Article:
COBWEB CORNERS: Who was Ruxton?

By Mel McFarland

       In western Manitou Springs, Ruxton Creek comes down the east side of Pike's Peak from a place called Ruxton Park. In 1846, a young Eng-lish adventurer ventured into this area. He spent most of the winter camped near what is now Manitou. He made notes of the scenery, the excellent hunting and his narrow escapes from the Indians. This area was special to them, located between the plains Indians and the mountain Utes are the magical springs. Both groups traveled here, but neither claimed it as their own.
       The Englishman's name was George Ruxton. He eventually wrote a book on his travels. It is this book that recorded what we know of the legends around Manitou and the Garden of the Gods. He lived that winter largely alone, battling the elements. Thanks to a few traveling mountain men, he learned some survival skills. In his book, the men are described with great detail and color. He compared the men more to the resident Indians than to their civilized kin in the east. He eventually became known to some of the Indians. It was through this that he learned the legend of the springs at Manitou.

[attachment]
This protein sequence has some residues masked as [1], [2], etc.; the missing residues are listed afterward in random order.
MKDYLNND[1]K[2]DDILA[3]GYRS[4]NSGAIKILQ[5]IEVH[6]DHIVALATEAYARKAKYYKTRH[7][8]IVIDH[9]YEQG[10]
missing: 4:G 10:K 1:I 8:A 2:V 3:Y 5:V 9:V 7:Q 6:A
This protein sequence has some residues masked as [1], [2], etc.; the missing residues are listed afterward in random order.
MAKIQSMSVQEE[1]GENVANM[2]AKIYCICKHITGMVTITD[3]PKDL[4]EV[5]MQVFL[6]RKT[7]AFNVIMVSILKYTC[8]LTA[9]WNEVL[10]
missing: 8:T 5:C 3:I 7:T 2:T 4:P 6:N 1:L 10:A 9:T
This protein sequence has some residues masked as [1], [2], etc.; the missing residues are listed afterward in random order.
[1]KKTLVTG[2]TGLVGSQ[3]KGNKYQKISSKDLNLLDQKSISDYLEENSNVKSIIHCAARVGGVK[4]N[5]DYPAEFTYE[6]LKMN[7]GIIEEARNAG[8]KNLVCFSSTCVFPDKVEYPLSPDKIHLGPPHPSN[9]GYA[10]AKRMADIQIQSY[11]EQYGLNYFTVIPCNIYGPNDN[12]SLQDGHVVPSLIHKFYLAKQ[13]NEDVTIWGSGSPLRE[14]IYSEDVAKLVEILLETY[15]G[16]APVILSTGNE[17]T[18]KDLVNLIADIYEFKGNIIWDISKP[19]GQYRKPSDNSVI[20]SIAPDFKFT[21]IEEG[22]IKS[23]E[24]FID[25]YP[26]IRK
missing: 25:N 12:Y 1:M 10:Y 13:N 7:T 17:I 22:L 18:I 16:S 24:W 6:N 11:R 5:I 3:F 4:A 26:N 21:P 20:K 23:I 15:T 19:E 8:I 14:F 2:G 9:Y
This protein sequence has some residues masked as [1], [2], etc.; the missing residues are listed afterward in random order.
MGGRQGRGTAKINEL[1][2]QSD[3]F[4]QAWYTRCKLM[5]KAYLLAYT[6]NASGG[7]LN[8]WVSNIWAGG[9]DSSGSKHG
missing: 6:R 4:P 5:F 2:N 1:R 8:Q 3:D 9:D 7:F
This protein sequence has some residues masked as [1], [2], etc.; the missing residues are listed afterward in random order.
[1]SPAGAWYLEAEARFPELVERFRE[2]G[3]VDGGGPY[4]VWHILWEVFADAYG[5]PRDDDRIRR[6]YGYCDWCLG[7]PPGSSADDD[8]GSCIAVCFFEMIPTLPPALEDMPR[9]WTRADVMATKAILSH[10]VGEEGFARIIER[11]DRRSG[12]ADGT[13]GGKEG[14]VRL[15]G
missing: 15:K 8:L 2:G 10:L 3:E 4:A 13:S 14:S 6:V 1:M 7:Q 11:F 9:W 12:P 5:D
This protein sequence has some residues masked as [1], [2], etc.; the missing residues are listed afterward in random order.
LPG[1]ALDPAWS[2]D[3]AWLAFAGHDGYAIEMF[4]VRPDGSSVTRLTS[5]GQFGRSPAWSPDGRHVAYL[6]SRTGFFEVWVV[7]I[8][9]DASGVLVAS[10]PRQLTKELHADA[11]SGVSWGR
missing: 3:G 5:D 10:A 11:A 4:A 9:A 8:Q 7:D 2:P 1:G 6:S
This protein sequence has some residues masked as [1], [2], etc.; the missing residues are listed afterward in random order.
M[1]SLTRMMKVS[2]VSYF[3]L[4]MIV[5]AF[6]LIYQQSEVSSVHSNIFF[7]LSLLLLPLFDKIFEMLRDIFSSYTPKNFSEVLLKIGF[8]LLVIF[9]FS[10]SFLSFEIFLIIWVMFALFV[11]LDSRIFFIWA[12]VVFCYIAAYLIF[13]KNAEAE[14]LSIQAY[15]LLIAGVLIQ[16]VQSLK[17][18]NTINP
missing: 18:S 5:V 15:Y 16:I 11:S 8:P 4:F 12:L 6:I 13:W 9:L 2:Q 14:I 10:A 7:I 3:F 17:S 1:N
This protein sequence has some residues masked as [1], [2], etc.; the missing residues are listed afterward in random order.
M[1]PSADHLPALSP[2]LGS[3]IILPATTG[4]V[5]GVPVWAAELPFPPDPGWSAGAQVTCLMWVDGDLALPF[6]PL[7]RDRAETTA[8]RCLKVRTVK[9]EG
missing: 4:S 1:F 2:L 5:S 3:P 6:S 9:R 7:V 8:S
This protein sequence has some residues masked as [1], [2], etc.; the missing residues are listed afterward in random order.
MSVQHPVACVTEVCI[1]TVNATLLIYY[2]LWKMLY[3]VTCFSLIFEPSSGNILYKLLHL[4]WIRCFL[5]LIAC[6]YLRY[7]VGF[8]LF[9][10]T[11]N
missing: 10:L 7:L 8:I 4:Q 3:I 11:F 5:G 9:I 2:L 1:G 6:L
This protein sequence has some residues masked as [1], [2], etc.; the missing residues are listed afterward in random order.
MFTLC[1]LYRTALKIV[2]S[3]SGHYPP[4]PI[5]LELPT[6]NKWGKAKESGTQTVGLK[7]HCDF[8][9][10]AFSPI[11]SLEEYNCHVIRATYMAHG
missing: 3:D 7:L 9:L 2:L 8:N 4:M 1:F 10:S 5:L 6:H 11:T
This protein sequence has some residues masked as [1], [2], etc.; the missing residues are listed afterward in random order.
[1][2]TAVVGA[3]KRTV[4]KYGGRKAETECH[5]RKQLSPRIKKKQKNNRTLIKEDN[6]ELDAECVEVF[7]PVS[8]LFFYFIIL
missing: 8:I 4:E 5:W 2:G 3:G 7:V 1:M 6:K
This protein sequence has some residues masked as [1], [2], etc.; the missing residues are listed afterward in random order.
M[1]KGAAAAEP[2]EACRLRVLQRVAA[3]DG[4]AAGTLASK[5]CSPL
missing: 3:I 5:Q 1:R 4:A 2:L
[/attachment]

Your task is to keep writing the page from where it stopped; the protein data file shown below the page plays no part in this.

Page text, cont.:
Our English visitor also wrote a novel, "Life in the Far West," using his own experiences as well as those shared by the mountain men. In 1847, he returned to England, where he published more stories of the American West.
       After the founding of Colorado Springs in 1871, his name was given to the stream he had described in his books.
       Many of the early residents of this area came from England. A large number of them credited Ruxton with the idea of visiting the valleys below the great white mountain. In fact, until the turn of the 20th century, Colorado Springs was often referred to as "Little London" because of the large numbers of visitors and residents from England.
       The English were not the only early visitors. Others from Europe included French and Germans, Italians and Poles. Even Russians came to the Great Plains to settle. Many brought their skills to help the West grow and prosper.